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Writing is a funny thing

I had a bit of break at Christmas and I took the opportunity to think about how the elements of my life fit together and where I’m spending my time. I decided I was going to work out how to reduce the amount of time I spend commuting and that I would put writing on the back burner while I sorted that out.

Ever since then I’ve been writing loads. Opportunities to reduce my commute are few and far between so that hasn’t been taking up as much time as I thought. My novel is very much on the shelf, but I have a collection of short stories underway. I’m writing fiction based on my roleplaying games and am chronicling our current campaign at the London Storytelling Carrion Crown Campaign blog.

I haven’t written this much in ages and I think it’s because I’m supposed to be doing other things.

I’ve started so I’ll finish

Our lives are controlled by the things we believe and we’re not totally aware of everything we believe. Our beliefs can be revealed to us in the little phrases and sayings that we like to use. One of mine is ‘I’ve started so I’ll finish’ and variations on that theme. The belief is that if I’ve started something I should finish it. While that can be a useful piece of advice, because some things are better finished, it can more often be a source of stress. It is not true that everything should be finished. The things that are unfinished because I no longer want to do them become part of a to-do list which can get overwhelming.

Sometimes, the best thing to do is to admit you’re never going to finish something and get rid of it. So, in the spirit of making my life less stressful, I’ve been through book mountain and found thirteen books I’m not going to finish reading.

1. A Time of Exile by Katherine Kerr. I picked it up from the book drop at work as I needed something to read on the way home. I read about fifty pages and I’m not going to read any more. I don’t like the style of writing – it’s too high fantasy for my taste. Back to the book drop.

2. Dark Secret by Christine Feehan. I actually got three-quarters of the way through this, but one day I put it down and didn’t pick it up again. It’s paranormal romance and I don’t like the highly traditional gender roles advocated by the book. Charity bag.

3. Labyrinth by Kare Mosse. This was given to me and I do think it’s the polite thing to do to read something given to you. But I tried and I just didn’t engage with it. Charity bag.

4. The Historian by Elisabeth Kostova. See above.

5. & 6. Magic Study and Fire Study by Maria V. Snyder. These are parts two and three of a trilogy I foolishly bought all together. I read the first one, Poison Study, and I really didn’t like it. I haven’t been able to bring myself to read the other two. Charity bag.

7. A Fine Balance by Rohinton Mistry. I bought this because a friend raved about it. That was before I read Captain Corelli’s Mandolin on his recommendation and realised I hate his taste in books. Charity bag.

8. Winterbirth by Brian Ruckley. I’ve made two attempts at this and I just can’t get into it. To me, it seems like a massive, poorly executed, rip-off of Game of Thrones. Charity bag.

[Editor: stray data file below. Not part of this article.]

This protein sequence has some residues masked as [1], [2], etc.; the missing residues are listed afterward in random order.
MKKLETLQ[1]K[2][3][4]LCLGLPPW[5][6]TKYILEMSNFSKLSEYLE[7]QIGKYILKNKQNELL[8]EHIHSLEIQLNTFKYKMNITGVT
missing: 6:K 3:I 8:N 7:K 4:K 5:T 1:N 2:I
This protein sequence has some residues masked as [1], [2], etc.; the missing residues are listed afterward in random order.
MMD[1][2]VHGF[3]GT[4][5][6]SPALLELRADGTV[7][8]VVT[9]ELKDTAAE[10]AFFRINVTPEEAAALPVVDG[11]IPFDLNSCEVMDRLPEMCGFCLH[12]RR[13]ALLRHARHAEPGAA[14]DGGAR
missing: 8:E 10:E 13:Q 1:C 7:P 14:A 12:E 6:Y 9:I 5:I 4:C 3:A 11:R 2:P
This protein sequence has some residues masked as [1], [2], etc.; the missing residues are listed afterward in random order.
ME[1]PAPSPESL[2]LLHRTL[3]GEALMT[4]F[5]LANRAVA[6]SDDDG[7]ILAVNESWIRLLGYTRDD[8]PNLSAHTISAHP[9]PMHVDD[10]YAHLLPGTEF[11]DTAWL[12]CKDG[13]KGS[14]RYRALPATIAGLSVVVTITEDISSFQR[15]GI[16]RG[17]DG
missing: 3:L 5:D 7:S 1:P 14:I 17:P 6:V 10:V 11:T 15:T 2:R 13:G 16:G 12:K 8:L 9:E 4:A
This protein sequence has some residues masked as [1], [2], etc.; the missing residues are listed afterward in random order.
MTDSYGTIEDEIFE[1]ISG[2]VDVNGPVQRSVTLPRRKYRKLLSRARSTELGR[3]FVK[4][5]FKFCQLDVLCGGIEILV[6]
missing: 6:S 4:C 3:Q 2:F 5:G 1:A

9. Medusa Rising by Cindy Dees. It’s Mills & Boon with a modern military setting. Did. Not. Like. Charity bag.

10. Once by James Herbert. It started off ok but got really slow in the middle. Once I’d stopped reading it I developed an aversion to starting it again. Charity bag.

11. “Dumbth” by Steve Allen. I understand this man is supposed to be funny. I don’t think so. The premise is interesting – 101 ways to think better – and there are some great concepts in here. Unfortunately it’s all conveyed covered in nasty, judgemental, mean-spirited mocking of people perceived by the author as stupid, rude or uneducated. Reading it was a horrible experience. I want to burn it.

12. Wolf of the Plains by Conn Iggulden. Should be the sort of thing I would enjoy, but the writing wasn’t great. It is heavy on exposition and I got bored. Charity bag.

13. Wildwood by Roger Deakin. This one I’m actually a little sad about. I so wanted this to be good, but I’ve given it a couple of tries and I was bored by it. I know someone who wants to read it and hopefully he will enjoy it.

Kindles and page fondling

I got a Kindle for Christmas. Yay me. Not exactly newsworthy on its own, but I noticed something interesting the other day. When I’m reading a book I get a tactile experience that reminded me of the habit forming behaviours that go along with smoking. With the Kindle, my hands are fidgety.

I’m not a luddite in any sense. I love technology and usually can’t wait to get my hands on new kit. I’ve only delayed getting a Kindle this long because of the sheer number of unread books in my house. I thought that having a Kindle would mean I wouldn’t read any of them and I promised myself I could have it when I’d read all the unread books. What actually happened was that I kept buying books so the unread books pile is not that much smaller. I decided I would ask for a Kindle for Christmas, continue to read the unread books and only buy new ones for the Kindle.

Over the last few days I’ve had a bit of a cold so I grabbed a couple of books and headed for a snuggly blanket-laden sofa. I finished Others in hard copy then picked up my Kindle on which I am reading the first book club book of 2012 (it’s awful, but more on that at the end of the month) and read that for a bit. Then I started on Finders Keepers in hard copy.

I had noticed with the Kindle that if I’m not careful I press the forward page buttons on the side and lose my place, so I have some difficulty finding a comfortable holding position. It doesn’t yet feel quite right in my hands. When I picked up an actual book to read I found myself fondling the pages. There’s something about the feel of the paper books are printed on – this particular book was using a soft but thick paper that was especially pleasing to the touch.